The basic storyline is solid: 4 drifters (from different countries) are stuck in a part of south america where they can't afford the money it would cost to get out (only accessible via air) and they don't have the papers to work. A nearby oil field (owned by Americans, of course), needs some poor fools to transport highly dangerous explosives across a remote desert. The job is far too dangerous for most normal people, but the pay is high and so the drifters take it.

Not a bad setup, and the power of the film is in these painful sequences where at any moment the explosives could go off. And of course different conflicts arise between the 4 as they deal with the stress of the journey. And, the ending is nice and ironic and satisfying.

But it took the film 40 minutes to get to the fact that the oil company needed anyone to drive these explosives across the desert. Yes, 40 minutes of watching aimless drifters hanging out at the local cantina, doing nothing of substance. And they didn't start their journey across the desert until the one hour mark. And really, that's where the story, and any action, begins. This is like the Peter Jackson King Kong disease. Guys, we came for the monkey. Show us the monkey sooner.

The film runs 2 hours and 28 minutes. So yes, they still spent almost 90 minutes on their trek across the desert. About 30 minutes of this is really worth watching. The rest? Two trucks freaking driving across the desert. Engine rumbling, landscape flying by. Yep. About 60 minutes too much of that.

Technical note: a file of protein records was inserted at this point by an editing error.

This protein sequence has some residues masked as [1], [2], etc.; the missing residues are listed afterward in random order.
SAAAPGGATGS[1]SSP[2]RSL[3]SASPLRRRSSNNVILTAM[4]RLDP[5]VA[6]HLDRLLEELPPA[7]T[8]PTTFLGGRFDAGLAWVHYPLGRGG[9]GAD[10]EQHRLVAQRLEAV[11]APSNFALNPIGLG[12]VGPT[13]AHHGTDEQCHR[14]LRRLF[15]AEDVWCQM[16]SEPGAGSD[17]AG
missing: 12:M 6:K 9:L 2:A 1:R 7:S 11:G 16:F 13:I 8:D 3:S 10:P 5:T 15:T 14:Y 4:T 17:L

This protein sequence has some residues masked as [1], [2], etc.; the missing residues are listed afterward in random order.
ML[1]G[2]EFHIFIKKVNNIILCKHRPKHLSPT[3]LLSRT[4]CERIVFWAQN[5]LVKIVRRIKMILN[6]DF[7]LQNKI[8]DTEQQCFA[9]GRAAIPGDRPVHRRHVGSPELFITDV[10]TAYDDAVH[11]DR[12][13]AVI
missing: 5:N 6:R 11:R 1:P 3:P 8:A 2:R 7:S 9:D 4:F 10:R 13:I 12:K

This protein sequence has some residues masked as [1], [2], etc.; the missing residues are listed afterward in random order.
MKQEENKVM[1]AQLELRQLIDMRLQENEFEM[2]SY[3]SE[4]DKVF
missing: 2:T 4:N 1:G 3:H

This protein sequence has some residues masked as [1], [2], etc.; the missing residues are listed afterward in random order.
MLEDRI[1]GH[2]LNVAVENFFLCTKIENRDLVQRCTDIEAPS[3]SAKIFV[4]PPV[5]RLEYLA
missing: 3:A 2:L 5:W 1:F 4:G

I'm trying not to be too negative, and again, hopefully I took out of this film what I needed to be literate, but to be honest by the time I was watching the film in fastforward. Once anyone is doing that, you know there is a problem.

I doubt anyone is going to watch this film on the basis of this discussion. But if you do, or have, please help me understand where I'm wrong. I'd love to know why this is an important film. Really, it seemed like Speed in the desert and in a foreign language. (And with about 57 minutes too much setup in the beginning.)

By the way, yes I do think this movie should have been 33 minutes long. If they wanted to make this story into a feature film, they just needed to add more real character conflict. It could have greatly benefited from a "Simple Plan" style descent into greed and immorality.

Now that I think about it, I'd like to see what the Coen Brothers could do with this premise. I think it'd be fantastic. (Yes, I know the Coen Brothers didn't make Simple Plan. They were two separate thoughts.)